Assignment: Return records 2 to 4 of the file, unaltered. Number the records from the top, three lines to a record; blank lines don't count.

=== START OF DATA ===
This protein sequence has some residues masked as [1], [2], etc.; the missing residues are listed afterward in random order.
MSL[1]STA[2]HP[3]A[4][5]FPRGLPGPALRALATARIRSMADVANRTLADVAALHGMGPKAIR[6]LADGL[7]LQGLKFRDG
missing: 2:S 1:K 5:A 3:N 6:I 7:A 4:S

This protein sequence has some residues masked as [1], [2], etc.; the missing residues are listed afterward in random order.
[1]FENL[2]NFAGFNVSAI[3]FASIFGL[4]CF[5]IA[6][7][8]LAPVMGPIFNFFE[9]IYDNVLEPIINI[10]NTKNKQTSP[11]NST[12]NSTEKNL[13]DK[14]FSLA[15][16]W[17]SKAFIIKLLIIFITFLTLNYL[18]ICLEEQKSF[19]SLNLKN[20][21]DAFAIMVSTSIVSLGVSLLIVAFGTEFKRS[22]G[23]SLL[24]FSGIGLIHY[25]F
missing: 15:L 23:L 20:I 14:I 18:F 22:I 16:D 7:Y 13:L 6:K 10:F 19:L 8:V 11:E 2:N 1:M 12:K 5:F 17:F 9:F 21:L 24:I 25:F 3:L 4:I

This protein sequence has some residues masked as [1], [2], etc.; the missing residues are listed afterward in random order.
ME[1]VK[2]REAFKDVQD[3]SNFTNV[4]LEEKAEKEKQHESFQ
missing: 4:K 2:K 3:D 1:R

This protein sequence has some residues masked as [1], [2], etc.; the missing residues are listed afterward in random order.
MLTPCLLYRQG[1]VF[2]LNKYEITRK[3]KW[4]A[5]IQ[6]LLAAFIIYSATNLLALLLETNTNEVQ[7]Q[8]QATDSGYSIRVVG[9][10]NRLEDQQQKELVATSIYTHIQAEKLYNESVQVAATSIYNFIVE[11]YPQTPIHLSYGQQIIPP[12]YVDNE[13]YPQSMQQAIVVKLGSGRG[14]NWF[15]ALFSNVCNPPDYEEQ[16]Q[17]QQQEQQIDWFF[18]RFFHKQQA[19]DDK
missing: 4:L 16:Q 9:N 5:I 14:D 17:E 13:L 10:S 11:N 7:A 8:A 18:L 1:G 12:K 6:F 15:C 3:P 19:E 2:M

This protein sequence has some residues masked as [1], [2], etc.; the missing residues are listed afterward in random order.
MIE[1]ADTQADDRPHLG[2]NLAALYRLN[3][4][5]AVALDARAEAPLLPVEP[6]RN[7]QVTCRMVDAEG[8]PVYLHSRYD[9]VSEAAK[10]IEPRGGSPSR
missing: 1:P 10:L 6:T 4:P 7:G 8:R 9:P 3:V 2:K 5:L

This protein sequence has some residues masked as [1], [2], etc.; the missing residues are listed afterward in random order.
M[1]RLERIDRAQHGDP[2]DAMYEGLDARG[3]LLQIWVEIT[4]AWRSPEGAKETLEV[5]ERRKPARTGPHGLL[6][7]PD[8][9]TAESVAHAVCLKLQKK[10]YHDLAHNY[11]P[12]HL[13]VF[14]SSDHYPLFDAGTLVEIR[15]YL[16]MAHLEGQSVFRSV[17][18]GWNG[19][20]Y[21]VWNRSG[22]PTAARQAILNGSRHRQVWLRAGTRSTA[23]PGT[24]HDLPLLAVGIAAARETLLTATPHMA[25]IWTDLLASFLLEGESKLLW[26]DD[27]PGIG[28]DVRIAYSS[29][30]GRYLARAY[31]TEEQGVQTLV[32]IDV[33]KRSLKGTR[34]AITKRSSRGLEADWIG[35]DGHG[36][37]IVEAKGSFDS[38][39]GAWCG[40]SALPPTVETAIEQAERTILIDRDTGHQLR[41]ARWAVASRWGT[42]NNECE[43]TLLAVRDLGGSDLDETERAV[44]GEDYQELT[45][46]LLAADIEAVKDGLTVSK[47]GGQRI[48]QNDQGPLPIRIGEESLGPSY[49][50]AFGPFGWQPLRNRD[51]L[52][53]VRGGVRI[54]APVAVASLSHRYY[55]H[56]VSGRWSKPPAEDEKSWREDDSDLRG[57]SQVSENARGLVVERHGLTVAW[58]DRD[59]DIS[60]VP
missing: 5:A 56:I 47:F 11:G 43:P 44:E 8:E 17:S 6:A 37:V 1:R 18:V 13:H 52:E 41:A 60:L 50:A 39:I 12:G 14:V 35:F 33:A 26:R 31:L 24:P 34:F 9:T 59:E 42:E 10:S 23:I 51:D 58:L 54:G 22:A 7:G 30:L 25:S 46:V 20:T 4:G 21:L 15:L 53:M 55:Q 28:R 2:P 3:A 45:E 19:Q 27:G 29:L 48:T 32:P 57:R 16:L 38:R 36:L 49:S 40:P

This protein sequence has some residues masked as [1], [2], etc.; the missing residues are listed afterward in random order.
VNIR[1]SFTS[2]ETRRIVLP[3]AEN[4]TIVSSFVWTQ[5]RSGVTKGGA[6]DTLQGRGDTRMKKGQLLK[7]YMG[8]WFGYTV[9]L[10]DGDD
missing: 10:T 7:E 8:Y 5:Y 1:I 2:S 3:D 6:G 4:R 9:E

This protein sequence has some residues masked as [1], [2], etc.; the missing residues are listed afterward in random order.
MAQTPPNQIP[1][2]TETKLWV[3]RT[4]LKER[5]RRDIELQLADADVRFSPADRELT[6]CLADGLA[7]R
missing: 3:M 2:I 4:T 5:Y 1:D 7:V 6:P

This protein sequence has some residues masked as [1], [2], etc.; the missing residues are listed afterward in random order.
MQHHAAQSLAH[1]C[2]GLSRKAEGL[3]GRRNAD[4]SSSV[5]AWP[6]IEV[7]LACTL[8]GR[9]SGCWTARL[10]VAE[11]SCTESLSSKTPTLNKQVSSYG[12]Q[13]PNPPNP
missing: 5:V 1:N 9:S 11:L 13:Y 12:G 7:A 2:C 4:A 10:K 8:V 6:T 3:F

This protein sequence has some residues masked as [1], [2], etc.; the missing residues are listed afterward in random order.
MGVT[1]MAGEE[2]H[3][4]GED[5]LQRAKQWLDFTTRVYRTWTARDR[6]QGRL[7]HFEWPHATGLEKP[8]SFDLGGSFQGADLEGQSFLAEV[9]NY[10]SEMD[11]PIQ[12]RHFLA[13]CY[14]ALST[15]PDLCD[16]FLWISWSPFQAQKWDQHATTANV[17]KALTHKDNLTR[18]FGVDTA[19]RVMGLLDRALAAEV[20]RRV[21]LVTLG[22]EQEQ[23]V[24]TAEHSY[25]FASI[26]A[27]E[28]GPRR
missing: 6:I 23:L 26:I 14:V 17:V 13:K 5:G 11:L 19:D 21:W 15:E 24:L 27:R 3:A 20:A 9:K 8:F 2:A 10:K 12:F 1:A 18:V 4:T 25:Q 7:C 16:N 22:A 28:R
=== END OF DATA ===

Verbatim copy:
This protein sequence has some residues masked as [1], [2], etc.; the missing residues are listed afterward in random order.
[1]FENL[2]NFAGFNVSAI[3]FASIFGL[4]CF[5]IA[6][7][8]LAPVMGPIFNFFE[9]IYDNVLEPIINI[10]NTKNKQTSP[11]NST[12]NSTEKNL[13]DK[14]FSLA[15][16]W[17]SKAFIIKLLIIFITFLTLNYL[18]ICLEEQKSF[19]SLNLKN[20][21]DAFAIMVSTSIVSLGVSLLIVAFGTEFKRS[22]G[23]SLL[24]FSGIGLIHY[25]F
missing: 15:L 23:L 20:I 14:I 18:F 22:I 16:D 7:Y 13:L 6:K 10:F 19:L 8:V 11:E 2:N 1:M 12:K 5:F 17:F 9:F 21:L 24:I 25:F 3:L 4:I

This protein sequence has some residues masked as [1], [2], etc.; the missing residues are listed afterward in random order.
ME[1]VK[2]REAFKDVQD[3]SNFTNV[4]LEEKAEKEKQHESFQ
missing: 4:K 2:K 3:D 1:R

This protein sequence has some residues masked as [1], [2], etc.; the missing residues are listed afterward in random order.
MLTPCLLYRQG[1]VF[2]LNKYEITRK[3]KW[4]A[5]IQ[6]LLAAFIIYSATNLLALLLETNTNEVQ[7]Q[8]QATDSGYSIRVVG[9][10]NRLEDQQQKELVATSIYTHIQAEKLYNESVQVAATSIYNFIVE[11]YPQTPIHLSYGQQIIPP[12]YVDNE[13]YPQSMQQAIVVKLGSGRG[14]NWF[15]ALFSNVCNPPDYEEQ[16]Q[17]QQQEQQIDWFF[18]RFFHKQQA[19]DDK
missing: 4:L 16:Q 9:N 5:I 14:D 17:E 13:L 10:S 11:N 7:A 8:A 18:L 1:G 12:K 6:F 15:C 3:P 19:E 2:M